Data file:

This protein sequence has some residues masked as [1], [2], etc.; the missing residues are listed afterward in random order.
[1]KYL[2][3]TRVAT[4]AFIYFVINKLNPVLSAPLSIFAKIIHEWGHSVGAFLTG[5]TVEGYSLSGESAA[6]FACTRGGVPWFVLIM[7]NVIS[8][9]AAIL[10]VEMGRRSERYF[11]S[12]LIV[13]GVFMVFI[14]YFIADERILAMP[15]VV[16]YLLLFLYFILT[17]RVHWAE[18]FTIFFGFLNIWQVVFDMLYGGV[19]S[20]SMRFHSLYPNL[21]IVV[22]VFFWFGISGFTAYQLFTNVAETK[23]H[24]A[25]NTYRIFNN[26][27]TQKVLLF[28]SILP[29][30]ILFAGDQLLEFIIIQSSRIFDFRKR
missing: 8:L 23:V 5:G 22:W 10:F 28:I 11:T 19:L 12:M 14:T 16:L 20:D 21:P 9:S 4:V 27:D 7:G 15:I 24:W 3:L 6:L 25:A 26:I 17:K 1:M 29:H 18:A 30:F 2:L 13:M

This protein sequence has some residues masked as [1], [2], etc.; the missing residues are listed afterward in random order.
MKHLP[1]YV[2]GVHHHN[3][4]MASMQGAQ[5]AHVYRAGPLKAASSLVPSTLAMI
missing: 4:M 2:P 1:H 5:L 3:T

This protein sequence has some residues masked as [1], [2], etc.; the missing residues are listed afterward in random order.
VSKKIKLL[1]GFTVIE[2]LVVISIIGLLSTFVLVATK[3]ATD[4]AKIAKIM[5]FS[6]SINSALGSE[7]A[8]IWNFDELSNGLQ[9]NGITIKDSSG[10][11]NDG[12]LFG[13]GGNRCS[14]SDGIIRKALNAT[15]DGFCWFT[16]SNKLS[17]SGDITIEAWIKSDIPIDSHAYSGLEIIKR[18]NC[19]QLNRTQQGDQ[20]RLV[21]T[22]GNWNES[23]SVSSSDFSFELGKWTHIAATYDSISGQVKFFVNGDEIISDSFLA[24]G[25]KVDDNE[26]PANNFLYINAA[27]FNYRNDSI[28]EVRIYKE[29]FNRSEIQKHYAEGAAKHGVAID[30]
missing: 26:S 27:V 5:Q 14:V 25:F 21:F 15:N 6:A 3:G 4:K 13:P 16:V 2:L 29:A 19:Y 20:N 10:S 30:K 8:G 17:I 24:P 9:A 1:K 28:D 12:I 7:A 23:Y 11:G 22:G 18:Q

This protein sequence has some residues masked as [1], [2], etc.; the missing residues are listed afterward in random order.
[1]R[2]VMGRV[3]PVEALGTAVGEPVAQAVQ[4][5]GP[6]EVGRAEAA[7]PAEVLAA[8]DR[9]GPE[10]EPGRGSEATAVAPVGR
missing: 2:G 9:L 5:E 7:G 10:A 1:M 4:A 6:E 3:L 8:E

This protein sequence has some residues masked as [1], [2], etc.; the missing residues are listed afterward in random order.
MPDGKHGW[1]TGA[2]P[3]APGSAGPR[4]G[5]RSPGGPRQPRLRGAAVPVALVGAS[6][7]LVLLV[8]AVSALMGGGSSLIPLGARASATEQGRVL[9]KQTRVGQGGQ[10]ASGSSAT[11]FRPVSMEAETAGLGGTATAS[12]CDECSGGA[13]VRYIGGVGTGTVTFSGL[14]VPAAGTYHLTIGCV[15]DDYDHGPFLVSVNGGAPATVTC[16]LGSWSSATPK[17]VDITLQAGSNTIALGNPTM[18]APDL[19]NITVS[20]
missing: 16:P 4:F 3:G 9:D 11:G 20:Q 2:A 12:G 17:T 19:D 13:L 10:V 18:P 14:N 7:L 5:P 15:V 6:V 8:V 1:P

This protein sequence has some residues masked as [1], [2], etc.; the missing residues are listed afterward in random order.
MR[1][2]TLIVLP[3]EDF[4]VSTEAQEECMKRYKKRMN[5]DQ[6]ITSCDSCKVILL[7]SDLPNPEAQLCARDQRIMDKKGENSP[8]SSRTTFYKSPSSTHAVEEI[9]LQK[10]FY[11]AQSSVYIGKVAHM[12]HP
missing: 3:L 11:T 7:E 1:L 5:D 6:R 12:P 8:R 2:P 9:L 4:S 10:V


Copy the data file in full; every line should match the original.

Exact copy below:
This protein sequence has some residues masked as [1], [2], etc.; the missing residues are listed afterward in random order.
[1]KYL[2][3]TRVAT[4]AFIYFVINKLNPVLSAPLSIFAKIIHEWGHSVGAFLTG[5]TVEGYSLSGESAA[6]FACTRGGVPWFVLIM[7]NVIS[8][9]AAIL[10]VEMGRRSERYF[11]S[12]LIV[13]GVFMVFI[14]YFIADERILAMP[15]VV[16]YLLLFLYFILT[17]RVHWAE[18]FTIFFGFLNIWQVVFDMLYGGV[19]S[20]SMRFHSLYPNL[21]IVV[22]VFFWFGISGFTAYQLFTNVAETK[23]H[24]A[25]NTYRIFNN[26][27]TQKVLLF[28]SILP[29][30]ILFAGDQLLEFIIIQSSRIFDFRKR
missing: 8:L 23:V 5:G 22:W 10:F 28:I 11:T 19:L 12:M 14:T 16:L 20:D 21:P 9:S 4:V 27:D 7:G 15:I 24:W 3:L 6:L 25:A 26:I 17:K 1:M 29:H 18:A 30:F 2:L 13:M

This protein sequence has some residues masked as [1], [2], etc.; the missing residues are listed afterward in random order.
MKHLP[1]YV[2]GVHHHN[3][4]MASMQGAQ[5]AHVYRAGPLKAASSLVPSTLAMI
missing: 4:M 2:P 1:H 5:L 3:T

This protein sequence has some residues masked as [1], [2], etc.; the missing residues are listed afterward in random order.
VSKKIKLL[1]GFTVIE[2]LVVISIIGLLSTFVLVATK[3]ATD[4]AKIAKIM[5]FS[6]SINSALGSE[7]A[8]IWNFDELSNGLQ[9]NGITIKDSSG[10][11]NDG[12]LFG[13]GGNRCS[14]SDGIIRKALNAT[15]DGFCWFT[16]SNKLS[17]SGDITIEAWIKSDIPIDSHAYSGLEIIKR[18]NC[19]QLNRTQQGDQ[20]RLV[21]T[22]GNWNES[23]SVSSSDFSFELGKWTHIAATYDSISGQVKFFVNGDEIISDSFLA[24]G[25]KVDDNE[26]PANNFLYINAA[27]FNYRNDSI[28]EVRIYKE[29]FNRSEIQKHYAEGAAKHGVAID[30]
missing: 26:S 27:V 5:Q 14:V 25:F 21:F 15:N 6:A 3:G 4:K 13:P 16:V 2:L 29:A 19:Y 20:N 10:S 30:K 8:G 17:I 24:P 9:A 1:K 28:D 12:I 7:A 23:Y 11:G 22:G 18:Q

This protein sequence has some residues masked as [1], [2], etc.; the missing residues are listed afterward in random order.
[1]R[2]VMGRV[3]PVEALGTAVGEPVAQAVQ[4][5]GP[6]EVGRAEAA[7]PAEVLAA[8]DR[9]GPE[10]EPGRGSEATAVAPVGR
missing: 2:G 9:L 5:E 7:G 10:A 1:M 4:A 6:E 3:L 8:E

This protein sequence has some residues masked as [1], [2], etc.; the missing residues are listed afterward in random order.
MPDGKHGW[1]TGA[2]P[3]APGSAGPR[4]G[5]RSPGGPRQPRLRGAAVPVALVGAS[6][7]LVLLV[8]AVSALMGGGSSLIPLGARASATEQGRVL[9]KQTRVGQGGQ[10]ASGSSAT[11]FRPVSMEAETAGLGGTATAS[12]CDECSGGA[13]VRYIGGVGTGTVTFSGL[14]VPAAGTYHLTIGCV[15]DDYDHGPFLVSVNGGAPATVTC[16]LGSWSSATPK[17]VDITLQAGSNTIALGNPTM[18]APDL[19]NITVS[20]
missing: 16:P 4:F 3:G 9:D 11:G 20:Q 2:A 12:G 17:T 19:D 13:L 10:V 18:P 14:N 7:L 5:P 15:V 6:V 8:V 1:P

This protein sequence has some residues masked as [1], [2], etc.; the missing residues are listed afterward in random order.
MR[1][2]TLIVLP[3]EDF[4]VSTEAQEECMKRYKKRMN[5]DQ[6]ITSCDSCKVILL[7]SDLPNPEAQLCARDQRIMDKKGENSP[8]SSRTTFYKSPSSTHAVEEI[9]LQK[10]FY[11]AQSSVYIGKVAHM[12]HP
missing: 3:L 11:T 7:E 1:L 5:D 6:R 12:P 8:R 2:P 9:L 4:S 10:V